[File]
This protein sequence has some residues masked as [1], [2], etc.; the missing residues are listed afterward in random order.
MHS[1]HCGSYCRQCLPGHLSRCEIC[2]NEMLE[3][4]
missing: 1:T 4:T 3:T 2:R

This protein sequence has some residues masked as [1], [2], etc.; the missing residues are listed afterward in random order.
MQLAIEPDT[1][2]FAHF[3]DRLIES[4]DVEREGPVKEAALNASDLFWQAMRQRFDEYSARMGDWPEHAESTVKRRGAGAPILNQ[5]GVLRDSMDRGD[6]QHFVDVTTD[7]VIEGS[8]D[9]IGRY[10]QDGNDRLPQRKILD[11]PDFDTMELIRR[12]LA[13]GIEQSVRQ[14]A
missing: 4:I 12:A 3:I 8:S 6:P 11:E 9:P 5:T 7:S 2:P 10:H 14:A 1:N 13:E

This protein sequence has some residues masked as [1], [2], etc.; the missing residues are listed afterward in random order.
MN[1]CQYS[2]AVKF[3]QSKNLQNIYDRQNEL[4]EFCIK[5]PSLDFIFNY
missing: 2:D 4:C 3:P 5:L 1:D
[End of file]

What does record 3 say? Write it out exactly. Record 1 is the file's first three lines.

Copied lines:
This protein sequence has some residues masked as [1], [2], etc.; the missing residues are listed afterward in random order.
MN[1]CQYS[2]AVKF[3]QSKNLQNIYDRQNEL[4]EFCIK[5]PSLDFIFNY
missing: 2:D 4:C 3:P 5:L 1:D